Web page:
How to Tell Guests Your Wedding Is Downsized

While many couples are choosing to postpone their weddings due to COVID, that’s not the case for everyone. You may not want to wait or have to push your wedding farther down the road.

So, instead you’re planning on moving forward with your wedding on your original date (or planning a smaller wedding for now).

Which means you’re downsizing your wedding and in turn, downsizing your guest list.

But, once you’ve cut your guest list down, then what?

What comes next is all about guest communication.

While cutting your guest list was tricky, this next part can make you feel very uncomfortable.

You might feel a bit icky and also a little guilty. And you might also be worried your guests will be upset.

So, how do you tell guests your wedding is downsized? With these tips!


Bride and groom walking down the aisle at their wedding ceremony by destination wedding planner Mango Muse Events creator of Passport to Joy the online wedding planning program for couples
(Photo credit: Yours Truly)


Start by being honest. While it might seem counterintuitive, like you have to come up with an excuse. You don’t!

Being honest is really what will make the ick go away. Because you’re being honest and speaking from the heart.

Being honest will also have the right effect on your guests so that they understand as well.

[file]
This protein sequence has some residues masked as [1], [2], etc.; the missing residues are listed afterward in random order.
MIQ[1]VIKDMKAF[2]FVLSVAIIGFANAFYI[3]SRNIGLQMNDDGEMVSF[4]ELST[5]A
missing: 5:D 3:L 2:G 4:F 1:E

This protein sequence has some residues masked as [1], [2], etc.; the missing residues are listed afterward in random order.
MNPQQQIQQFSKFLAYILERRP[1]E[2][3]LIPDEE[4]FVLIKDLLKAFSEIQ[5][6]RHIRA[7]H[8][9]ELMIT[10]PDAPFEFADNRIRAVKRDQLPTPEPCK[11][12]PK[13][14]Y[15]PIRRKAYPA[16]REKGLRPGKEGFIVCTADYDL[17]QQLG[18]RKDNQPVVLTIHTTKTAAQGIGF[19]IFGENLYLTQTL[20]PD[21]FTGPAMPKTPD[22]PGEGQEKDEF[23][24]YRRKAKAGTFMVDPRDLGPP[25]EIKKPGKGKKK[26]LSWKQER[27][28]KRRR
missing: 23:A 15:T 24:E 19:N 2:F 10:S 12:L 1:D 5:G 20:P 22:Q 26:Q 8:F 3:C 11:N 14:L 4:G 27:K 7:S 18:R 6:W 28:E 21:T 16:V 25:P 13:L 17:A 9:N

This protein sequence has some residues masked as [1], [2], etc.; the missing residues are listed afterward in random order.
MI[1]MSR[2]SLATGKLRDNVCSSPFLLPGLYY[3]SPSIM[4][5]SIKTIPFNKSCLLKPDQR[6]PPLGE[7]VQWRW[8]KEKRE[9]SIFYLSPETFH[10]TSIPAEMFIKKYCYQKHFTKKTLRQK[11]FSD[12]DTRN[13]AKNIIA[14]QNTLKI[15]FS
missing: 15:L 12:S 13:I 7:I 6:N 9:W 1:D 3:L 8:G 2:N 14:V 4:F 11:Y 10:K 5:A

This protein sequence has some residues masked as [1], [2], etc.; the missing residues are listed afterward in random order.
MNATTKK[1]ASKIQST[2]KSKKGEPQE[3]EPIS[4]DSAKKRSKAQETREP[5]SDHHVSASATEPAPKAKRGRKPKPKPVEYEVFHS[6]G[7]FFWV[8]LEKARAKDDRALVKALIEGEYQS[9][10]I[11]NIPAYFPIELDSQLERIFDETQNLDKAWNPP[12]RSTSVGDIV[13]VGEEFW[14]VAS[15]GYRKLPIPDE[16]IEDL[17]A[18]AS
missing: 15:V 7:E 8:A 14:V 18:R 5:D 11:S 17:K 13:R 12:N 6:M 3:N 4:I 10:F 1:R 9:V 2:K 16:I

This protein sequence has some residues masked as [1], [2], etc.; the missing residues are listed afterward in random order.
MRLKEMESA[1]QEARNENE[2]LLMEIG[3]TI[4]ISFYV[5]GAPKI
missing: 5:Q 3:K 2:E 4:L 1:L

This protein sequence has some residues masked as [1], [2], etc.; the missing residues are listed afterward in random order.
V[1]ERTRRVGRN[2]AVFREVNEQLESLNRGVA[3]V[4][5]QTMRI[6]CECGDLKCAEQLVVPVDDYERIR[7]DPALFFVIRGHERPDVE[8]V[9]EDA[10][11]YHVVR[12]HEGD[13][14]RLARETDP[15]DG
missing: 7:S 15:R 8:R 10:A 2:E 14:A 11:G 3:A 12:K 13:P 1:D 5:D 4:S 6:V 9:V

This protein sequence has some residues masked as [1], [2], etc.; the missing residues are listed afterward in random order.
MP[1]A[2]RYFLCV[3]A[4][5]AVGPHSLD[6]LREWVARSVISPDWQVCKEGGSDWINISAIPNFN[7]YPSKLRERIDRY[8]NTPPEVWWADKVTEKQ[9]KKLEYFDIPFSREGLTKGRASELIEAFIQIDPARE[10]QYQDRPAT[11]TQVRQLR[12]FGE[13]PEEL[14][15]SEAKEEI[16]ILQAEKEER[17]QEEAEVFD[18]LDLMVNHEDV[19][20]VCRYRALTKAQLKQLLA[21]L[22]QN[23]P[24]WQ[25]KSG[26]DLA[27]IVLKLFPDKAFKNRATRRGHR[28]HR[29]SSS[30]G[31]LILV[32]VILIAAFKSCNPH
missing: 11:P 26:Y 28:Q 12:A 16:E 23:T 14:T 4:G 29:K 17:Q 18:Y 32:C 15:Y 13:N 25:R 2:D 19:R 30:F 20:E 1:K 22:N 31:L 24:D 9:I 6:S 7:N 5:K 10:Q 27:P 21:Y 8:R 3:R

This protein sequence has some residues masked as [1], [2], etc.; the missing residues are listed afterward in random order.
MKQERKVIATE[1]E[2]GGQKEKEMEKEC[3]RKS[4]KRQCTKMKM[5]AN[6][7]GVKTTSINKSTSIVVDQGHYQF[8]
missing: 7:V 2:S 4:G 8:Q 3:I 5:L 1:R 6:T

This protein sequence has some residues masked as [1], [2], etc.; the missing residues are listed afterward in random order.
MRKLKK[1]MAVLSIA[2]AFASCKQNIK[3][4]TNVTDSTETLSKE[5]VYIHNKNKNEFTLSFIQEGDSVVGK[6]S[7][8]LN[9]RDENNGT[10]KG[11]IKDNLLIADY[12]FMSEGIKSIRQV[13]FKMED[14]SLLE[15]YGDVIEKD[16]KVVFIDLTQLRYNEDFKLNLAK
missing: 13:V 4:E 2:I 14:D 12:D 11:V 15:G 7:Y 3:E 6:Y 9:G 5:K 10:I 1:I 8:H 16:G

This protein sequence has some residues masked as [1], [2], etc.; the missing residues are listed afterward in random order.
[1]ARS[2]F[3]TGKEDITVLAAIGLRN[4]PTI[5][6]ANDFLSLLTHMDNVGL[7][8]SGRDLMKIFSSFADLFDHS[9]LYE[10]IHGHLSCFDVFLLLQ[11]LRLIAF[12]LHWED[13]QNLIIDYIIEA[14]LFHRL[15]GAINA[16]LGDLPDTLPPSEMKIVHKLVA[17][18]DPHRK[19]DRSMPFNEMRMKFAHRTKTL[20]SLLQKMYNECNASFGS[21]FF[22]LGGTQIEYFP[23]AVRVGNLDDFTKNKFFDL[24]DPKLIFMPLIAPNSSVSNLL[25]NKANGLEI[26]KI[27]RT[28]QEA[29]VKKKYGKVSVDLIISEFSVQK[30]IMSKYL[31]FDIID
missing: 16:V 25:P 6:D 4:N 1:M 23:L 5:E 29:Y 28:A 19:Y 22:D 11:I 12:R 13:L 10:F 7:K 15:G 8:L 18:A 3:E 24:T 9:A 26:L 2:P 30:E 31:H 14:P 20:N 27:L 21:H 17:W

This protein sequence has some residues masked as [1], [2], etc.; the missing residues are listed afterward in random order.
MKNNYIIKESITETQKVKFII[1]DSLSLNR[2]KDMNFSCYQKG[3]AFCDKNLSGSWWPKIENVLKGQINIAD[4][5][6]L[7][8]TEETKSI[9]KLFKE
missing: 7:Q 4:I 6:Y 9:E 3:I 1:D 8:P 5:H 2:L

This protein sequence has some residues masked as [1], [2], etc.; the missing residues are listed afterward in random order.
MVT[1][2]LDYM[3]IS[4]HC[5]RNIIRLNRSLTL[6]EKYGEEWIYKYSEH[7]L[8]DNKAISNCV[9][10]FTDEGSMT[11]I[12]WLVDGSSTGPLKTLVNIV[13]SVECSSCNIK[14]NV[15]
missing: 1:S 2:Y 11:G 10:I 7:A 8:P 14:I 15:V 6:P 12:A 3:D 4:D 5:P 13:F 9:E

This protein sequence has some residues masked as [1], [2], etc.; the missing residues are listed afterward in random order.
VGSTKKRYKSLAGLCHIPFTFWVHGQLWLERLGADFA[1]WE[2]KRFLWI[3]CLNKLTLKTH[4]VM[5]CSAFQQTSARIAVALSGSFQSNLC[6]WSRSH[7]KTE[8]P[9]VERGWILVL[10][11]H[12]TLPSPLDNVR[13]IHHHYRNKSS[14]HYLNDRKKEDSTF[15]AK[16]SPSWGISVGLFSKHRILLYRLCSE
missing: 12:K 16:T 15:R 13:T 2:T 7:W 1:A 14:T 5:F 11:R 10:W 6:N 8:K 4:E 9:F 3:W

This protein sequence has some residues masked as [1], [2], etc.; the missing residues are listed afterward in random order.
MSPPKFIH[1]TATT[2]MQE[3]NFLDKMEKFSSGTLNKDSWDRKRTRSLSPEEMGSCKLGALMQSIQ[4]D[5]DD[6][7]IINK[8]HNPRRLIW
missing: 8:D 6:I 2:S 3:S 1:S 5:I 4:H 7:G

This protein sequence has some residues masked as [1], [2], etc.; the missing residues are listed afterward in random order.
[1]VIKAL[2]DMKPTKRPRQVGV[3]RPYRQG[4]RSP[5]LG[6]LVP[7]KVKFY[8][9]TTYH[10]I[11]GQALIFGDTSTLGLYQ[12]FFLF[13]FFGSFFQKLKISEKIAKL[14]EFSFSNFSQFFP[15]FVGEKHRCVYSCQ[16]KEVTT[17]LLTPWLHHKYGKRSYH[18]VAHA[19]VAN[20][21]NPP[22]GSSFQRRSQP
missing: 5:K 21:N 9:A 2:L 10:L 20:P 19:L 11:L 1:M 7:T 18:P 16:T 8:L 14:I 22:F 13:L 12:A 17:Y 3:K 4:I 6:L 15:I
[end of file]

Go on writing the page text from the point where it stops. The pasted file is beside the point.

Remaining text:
But, what does being honest mean?

It means talking about why you’ve made the decision you’ve made.

Why you’re downsizing. Why you don’t want to wait.

Tell your guests your story.

Your story will have personal elements and reasons. Like not wanting to wait to start your marriage or a family.

But there are also bigger COVID concerns as well like keeping people safe.

Your reasons are valid, so don’t feel guilty about them.

Because everyone knows what’s going on right now. And your guests will understand your decision because you’re sharing why.

They’ll also be thankful that you’re thinking about their safety.


Now, while honesty is important, it’s also really important to be respectful of your guests and their feelings.

Which means you don’t have to share everything.

You don’t have to tell them that it’s because you want to spend less (if that’s a reason). Or why you’ve chosen certain people over others. Or the details behind what you are planning on doing.

You don’t want to make your guests feel bad. And you don’t want to worry about upsetting them.

So, tell them how much you care.

Because regardless of whether they made the cut, you still care about them. A lot.

So, share your regrets.

Tell them how sorry you are that you won’t get to celebrate the way you originally planned. That you won’t be able to see them in person.

And then thank them for being supportive through not only these hard times, but throughout your lives.

It’s a great way to share your love for them (which makes both you and them feel good) and softens the blow at the same time.

Wedding party celebrating with hugs after a San Francisco wedding ceremony by Destination wedding planner Mango Muse Events creator of Passport to Joy, the online step by step wedding planning program
(Photo credit: Jerry Yoon Photographers)